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with the state laws; that the great object was to preserve to suitors in the courts of the United States, as far as was practicable, the invaluable right of having the jurors elected by ballot, and that this was by no means impracticable; that in every clerk's office in the state, there was a book containing the names of the freeholders in the county qualified to serve on juries; that the judge might have directed from what county the jury should have been summoned that the marshal might have applied to the clerk of that county for a copy of his list of freeholders; from that list he might have made his ballots, and he might have balloted for the panel in the presence of the judge or the clerk of this court, which would have been a very near approximation to the mode of electing jurors for the state courts; or the marshal, with the assistance of his deputies, might have made a list of freeholders in any part of the district that the court might have designated, and then there would have been no difficulty in making the ballot. But at any rate, no sufficient reason had been offered for the neglect of part of the act which requires the court to direct from what place the jury should be taken. The terms of the law of congress left discretion with the court in this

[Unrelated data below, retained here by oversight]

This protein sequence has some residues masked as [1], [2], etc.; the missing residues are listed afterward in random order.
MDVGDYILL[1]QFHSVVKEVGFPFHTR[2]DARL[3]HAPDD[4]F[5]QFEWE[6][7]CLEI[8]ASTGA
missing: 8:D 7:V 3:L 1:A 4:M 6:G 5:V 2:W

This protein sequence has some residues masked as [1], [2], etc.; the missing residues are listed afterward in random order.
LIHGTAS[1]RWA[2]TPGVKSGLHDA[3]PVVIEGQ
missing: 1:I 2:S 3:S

respect. The words of the statute are not that the court may, but that the court shall direct from what part of the district the jurors shall be returned. That it was absurd to say, that the defendant in such cause was to apply for the direction of the court because jurors were summoned to try all the causes which might be brought on at a sittings; and if such an application was to be attended to from each defendant there might be as many panels returned as there were causes. That the defendant might not have had an opportunity of making such an application; for that the process to summon the jury might have been issued and executed before he received notice that his cause was to be tried. Besides, that it was a general principle, that the plaintiff must take care that the jurors that appeared, as well in respect to the manner of their being chosen as to their qualifications, were proper to try his cause, and if they were not, the defendant might take advantage of it, as was every day's practice for defendant to do. As to the former practice of the